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4/23/2009
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Cybersecurity Balancing Act

Government IT pros struggle to meet mandates as computer system threats keep growing.

Most federal agencies get passing marks for meeting the Federal Information Security Management Act, the primary regulation dictating cybersecurity practices in the federal government. Even so, the ground rules for cybersecurity keep changing, and federal systems are anything but bulletproof.

The Office of Management and Budget's FISMA implementation report for fiscal 2008 gave 92% of major agencies satisfactory or better grades for the quality of their certification and accreditation processes. It noted high percentages of inventoried systems and systems with tested contingency plans and security controls, and said 84% of major agencies had "effective" cybersecurity plans.

InformationWeek Reports

That's the good news. The other side of it is that threats to government computer systems are more worrisome than ever. Federal agencies reported to the U.S. Computer Emergency Readiness Team (US-CERT) that they experienced 18,050 cybersecurity attacks in fiscal 2008, triple the number from 2006. "Terabytes of data are being exfiltrated out of government networks," warns Greg Garcia, assistant secretary of cybersecurity and communications at the Department of Homeland Security under President George W. Bush.

Government security pros find themselves having to comply with myriad specifications and regulations, compounding the challenges of getting it right. A diagram that used to hang on the wall at the Defense Information Systems Agency detailing every agency with authority over cybersecurity "looked like a bowl of spaghetti," says Vic Maconachy, former director of the National Security Agency's cybersecurity education and training program.

Mandates Galore
Passed in 2002, FISMA requires every federal agency to inventory its information systems, categorize them according to risk, carry out contingency planning and risk assessments, train employees in cybersecurity, and report certain incidents to law enforcement. Agencies also need to certify and accredit their cybersecurity processes and related documentation.

The White House, meanwhile, is carrying out a cybersecurity review, due any day, and new cybersecurity bills are being introduced in Congress. What's more, the government likely will begin releasing over the next few months more details of the still-classified Comprehensive National Cyber Security Initiative created under Bush.

"There's a high level of interest in cybersecurity, and that's a good thing, but for the implementers in the agencies, it can be a bit confusing with all the things being proposed," says Matt Scholl, who oversees several government-wide cybersecurity programs, including FISMA implementation, as security management and assurance group manager at the National Institute of Standards and Technology.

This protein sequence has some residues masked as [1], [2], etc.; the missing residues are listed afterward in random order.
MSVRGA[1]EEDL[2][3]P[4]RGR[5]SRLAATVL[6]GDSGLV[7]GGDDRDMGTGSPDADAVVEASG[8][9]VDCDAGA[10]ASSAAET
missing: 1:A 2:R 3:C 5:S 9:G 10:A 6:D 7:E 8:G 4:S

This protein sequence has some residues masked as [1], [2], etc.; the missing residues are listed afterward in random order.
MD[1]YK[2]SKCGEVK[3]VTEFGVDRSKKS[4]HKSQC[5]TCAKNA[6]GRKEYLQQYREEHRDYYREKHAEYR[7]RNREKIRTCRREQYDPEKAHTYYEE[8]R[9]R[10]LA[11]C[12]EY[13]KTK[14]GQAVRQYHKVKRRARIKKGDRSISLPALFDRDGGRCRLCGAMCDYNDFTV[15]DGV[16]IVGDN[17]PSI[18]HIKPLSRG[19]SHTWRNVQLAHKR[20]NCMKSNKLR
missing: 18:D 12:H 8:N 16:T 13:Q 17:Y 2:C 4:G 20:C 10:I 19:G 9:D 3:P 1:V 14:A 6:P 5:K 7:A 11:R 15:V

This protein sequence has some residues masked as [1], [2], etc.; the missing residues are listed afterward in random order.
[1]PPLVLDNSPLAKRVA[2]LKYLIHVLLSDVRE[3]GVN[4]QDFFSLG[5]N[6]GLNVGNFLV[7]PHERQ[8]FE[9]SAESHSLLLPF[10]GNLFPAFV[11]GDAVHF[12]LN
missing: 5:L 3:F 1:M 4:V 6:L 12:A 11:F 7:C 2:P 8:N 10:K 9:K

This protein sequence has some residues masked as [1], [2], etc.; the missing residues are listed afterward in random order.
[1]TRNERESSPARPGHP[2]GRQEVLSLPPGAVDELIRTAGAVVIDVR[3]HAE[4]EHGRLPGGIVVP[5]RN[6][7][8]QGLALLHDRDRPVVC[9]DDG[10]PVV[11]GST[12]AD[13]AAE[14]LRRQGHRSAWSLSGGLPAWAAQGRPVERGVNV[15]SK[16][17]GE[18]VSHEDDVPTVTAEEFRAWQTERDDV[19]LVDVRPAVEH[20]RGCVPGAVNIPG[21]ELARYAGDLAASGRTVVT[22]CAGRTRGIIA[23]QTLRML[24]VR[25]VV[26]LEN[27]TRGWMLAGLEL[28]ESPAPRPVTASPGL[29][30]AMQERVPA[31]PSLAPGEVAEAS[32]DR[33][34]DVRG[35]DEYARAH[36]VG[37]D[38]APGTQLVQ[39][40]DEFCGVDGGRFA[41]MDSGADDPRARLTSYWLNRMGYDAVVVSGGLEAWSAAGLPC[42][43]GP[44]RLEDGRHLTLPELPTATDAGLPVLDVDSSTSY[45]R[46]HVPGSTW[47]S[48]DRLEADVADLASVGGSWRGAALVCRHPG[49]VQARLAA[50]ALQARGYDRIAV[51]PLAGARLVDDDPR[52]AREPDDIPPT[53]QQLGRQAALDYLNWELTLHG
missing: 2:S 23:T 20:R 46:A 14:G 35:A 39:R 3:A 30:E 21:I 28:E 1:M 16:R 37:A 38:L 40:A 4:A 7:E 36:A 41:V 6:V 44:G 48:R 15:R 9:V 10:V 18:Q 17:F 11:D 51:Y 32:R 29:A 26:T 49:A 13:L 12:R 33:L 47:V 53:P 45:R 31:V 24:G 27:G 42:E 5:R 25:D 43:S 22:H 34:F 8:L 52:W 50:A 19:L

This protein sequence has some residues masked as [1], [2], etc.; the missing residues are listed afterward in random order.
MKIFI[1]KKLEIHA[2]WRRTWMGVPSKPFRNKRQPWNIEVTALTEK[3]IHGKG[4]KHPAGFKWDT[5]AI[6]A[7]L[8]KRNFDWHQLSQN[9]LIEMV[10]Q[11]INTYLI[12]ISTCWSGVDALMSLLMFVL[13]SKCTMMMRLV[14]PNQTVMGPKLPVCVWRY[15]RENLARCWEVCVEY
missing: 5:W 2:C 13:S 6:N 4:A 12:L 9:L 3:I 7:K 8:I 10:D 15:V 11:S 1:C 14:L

As part of the Comprehensive National Cyber Security Initiative, a multibillion-dollar program introduced 16 months ago, the government hopes to create and enforce security best practices and technology guidance that can be implemented across agencies. First, though, the government has to lay out the program in more detail. "One of the problems with the development of the Cyber Initiative is that it was over-classified, and we couldn't proactively share with the public and the Congress, so there remains a dearth of useful information about it," says Garcia.

Among the CNSCI requirements is implementation of intrusion-detection and -prevention systems. According to a recent InformationWeek survey of 309 government IT professionals, 65% plan to increase use of intrusion detection over the next year. "The private-sector capabilities are very sophisticated now. There's no reason every department and agency shouldn't be using them," says Rod Beckstrom, until recently director of the National Cyber Security Center at the Department of Homeland Security.

Scholl warns, however, that further mandates shouldn't be too far-reaching in mandating specific technologies, given how different various agencies are. "We have wide and unique use cases that really must be considered," he says.

chart: Keep Out And Stay Out: What are your plans for these security technologies over the next 24 months?

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The cybersecurity profession struggles to retain women (figures range from 10 to 20 percent). It's particularly worrisome for an industry with a rapidly growing number of vacant positions.

So why does the shortage of women continue to be worse in security than in other IT sectors? How can men in infosec be better allies for women; and how can women be better allies for one another? What is the industry doing to fix the problem -- what's working, and what isn't?

Is this really a problem at all? Are the low numbers simply an indication that women do not want to be in cybersecurity, and is it possible that more women will never want to be in cybersecurity? How many women would we need to see in the industry to declare success?

Join Dark Reading senior editor Sara Peters and guests Angela Knox of Cloudmark, Barrett Sellers of Arbor Networks, Regina Wallace-Jones of Facebook, Steve Christey Coley of MITRE, and Chris Roosenraad of M3AAWG on Wednesday, July 13 at 1 p.m. Eastern Time to discuss all this and more.